Suppose that you were asked to assess the state of American society under Donald Trump, the essence of our problems and divisions, without any access to the president’s own words or the media coverage thereof. Suppose, instead, that you had to cobble together your assessment based only on the way the electorate and the culture has responded to his ascent and presidency — by looking at the changes wrought in our partisan landscape, the new sociological and political fissures that have opened, and the protests and mass movements, social trends and cultural expressions have defined his strange first year in office.
I suspect this exercise might lead to the conclusion that both race and class, the two tangled areas that so many commentators — myself included — have written about endlessly for the last two years, are less important to our moment than the scale of the media attention paid to them suggests, and that divisions and anxieties around sex and gender are where the essential cultural action of the Trump era really lies.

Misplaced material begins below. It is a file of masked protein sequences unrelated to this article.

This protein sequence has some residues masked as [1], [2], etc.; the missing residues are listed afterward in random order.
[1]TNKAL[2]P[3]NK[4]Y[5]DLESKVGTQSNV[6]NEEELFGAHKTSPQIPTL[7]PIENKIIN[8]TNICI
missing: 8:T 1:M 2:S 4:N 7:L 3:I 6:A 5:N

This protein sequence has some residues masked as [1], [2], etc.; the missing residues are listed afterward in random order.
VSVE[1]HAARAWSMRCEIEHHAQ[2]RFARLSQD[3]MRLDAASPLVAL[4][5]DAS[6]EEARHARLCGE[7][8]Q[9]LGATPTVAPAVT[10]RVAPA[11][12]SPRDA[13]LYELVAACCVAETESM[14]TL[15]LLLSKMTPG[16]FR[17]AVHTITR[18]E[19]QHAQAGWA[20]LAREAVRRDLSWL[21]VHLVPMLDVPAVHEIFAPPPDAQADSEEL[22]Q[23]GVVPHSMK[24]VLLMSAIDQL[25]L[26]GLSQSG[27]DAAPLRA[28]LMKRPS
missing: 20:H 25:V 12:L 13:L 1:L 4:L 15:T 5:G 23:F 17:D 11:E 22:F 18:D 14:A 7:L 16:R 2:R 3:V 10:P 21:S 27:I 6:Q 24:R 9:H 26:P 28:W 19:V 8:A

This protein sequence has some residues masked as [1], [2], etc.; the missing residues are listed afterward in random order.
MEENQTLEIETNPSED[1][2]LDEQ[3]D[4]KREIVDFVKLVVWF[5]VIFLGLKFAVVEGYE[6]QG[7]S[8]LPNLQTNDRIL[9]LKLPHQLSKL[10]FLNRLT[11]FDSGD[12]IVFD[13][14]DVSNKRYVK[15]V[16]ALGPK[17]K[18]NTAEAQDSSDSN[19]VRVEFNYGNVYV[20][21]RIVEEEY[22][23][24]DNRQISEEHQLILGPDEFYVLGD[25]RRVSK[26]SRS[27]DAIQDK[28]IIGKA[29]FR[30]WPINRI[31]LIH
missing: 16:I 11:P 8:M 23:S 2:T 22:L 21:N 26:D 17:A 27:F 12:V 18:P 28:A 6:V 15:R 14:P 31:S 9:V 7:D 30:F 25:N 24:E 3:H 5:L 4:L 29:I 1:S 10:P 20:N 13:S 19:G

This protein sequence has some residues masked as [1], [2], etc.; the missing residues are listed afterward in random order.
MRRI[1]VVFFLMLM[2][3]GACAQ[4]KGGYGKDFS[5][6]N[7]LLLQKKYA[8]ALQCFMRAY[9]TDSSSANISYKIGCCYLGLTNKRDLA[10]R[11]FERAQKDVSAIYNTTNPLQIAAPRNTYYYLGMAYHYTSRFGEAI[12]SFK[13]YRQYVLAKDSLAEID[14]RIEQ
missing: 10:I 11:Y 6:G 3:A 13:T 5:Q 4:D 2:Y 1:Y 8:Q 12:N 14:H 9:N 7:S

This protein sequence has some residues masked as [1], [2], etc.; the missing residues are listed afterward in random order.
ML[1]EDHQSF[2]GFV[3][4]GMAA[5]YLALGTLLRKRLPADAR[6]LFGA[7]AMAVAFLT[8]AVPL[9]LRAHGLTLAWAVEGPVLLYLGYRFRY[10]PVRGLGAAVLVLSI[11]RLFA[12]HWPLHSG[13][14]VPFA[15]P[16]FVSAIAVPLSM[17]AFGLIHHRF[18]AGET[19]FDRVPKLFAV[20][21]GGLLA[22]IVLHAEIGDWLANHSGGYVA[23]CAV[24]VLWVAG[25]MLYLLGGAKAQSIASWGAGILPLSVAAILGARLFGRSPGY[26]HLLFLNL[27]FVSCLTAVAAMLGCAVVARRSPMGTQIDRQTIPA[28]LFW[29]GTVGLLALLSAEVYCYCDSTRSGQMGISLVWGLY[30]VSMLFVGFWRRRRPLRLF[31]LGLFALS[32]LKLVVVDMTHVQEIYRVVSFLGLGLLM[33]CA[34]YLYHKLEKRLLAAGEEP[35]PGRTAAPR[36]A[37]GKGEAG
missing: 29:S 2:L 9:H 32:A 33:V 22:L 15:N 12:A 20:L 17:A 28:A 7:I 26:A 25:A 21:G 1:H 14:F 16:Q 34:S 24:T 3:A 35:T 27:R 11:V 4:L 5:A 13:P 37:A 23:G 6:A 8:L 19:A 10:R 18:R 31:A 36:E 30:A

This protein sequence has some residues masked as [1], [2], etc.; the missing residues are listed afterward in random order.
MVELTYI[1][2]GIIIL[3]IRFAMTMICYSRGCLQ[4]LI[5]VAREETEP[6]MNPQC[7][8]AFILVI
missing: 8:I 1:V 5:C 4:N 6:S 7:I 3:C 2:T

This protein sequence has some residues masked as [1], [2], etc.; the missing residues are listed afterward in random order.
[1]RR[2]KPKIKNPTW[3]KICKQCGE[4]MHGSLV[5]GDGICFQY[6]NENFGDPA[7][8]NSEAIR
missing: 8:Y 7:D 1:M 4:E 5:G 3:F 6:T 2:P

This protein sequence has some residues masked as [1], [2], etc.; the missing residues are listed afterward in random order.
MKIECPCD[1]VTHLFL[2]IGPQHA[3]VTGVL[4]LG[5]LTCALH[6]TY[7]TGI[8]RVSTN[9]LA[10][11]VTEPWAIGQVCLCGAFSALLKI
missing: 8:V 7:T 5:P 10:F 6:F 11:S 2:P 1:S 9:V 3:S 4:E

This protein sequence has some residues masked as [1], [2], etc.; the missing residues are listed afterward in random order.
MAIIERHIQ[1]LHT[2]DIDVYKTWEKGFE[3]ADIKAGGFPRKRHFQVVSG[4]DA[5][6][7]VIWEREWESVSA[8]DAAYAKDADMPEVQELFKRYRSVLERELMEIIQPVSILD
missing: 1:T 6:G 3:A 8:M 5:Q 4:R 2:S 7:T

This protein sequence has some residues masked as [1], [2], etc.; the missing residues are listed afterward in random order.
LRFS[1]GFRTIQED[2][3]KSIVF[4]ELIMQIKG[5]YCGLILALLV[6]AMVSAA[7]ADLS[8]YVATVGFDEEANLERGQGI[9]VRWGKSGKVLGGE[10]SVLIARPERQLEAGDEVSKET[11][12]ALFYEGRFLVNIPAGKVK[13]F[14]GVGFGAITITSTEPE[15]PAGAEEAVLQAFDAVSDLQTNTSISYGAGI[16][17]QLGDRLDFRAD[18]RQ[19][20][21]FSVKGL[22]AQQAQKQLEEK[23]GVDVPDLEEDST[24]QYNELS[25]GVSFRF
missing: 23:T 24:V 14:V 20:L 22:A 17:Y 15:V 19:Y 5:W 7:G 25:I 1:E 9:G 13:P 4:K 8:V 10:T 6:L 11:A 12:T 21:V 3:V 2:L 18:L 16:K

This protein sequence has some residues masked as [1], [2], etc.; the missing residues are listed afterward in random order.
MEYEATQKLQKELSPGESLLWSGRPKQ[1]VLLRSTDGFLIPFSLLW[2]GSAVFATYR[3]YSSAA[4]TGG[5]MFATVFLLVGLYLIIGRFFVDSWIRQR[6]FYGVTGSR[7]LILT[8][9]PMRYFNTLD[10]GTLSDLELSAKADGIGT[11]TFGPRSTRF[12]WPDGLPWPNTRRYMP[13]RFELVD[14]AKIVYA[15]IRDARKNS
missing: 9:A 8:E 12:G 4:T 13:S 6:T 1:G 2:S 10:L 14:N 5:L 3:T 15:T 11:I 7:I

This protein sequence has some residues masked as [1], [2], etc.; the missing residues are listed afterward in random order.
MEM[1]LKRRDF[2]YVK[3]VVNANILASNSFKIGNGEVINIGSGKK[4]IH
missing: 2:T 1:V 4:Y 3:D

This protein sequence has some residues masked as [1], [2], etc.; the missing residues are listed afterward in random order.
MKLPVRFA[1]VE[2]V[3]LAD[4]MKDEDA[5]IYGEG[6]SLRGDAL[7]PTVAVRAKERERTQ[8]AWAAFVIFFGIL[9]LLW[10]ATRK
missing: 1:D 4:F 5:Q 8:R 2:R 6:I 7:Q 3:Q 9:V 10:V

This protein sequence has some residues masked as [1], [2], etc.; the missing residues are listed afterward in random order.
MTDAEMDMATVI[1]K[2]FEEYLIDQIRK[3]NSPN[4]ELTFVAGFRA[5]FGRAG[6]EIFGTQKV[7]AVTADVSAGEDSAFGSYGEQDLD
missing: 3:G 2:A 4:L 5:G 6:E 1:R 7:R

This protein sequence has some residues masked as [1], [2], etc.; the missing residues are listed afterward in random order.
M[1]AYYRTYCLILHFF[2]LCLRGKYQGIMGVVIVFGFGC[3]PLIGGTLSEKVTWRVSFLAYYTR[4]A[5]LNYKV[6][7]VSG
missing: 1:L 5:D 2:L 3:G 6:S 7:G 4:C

This possibility seems like a deliberate provocation in a week when Trump’s outburst about countries that resemble outhouses has made the president’s racism a headline topic for the umpteenth time. And I’m not denying the reality of that racism, which has been apparent since Trump embraced birtherism and which plainly informs his views on immigration more than the commitment to merit-based migration policy that his minders and managers have been trying to advance.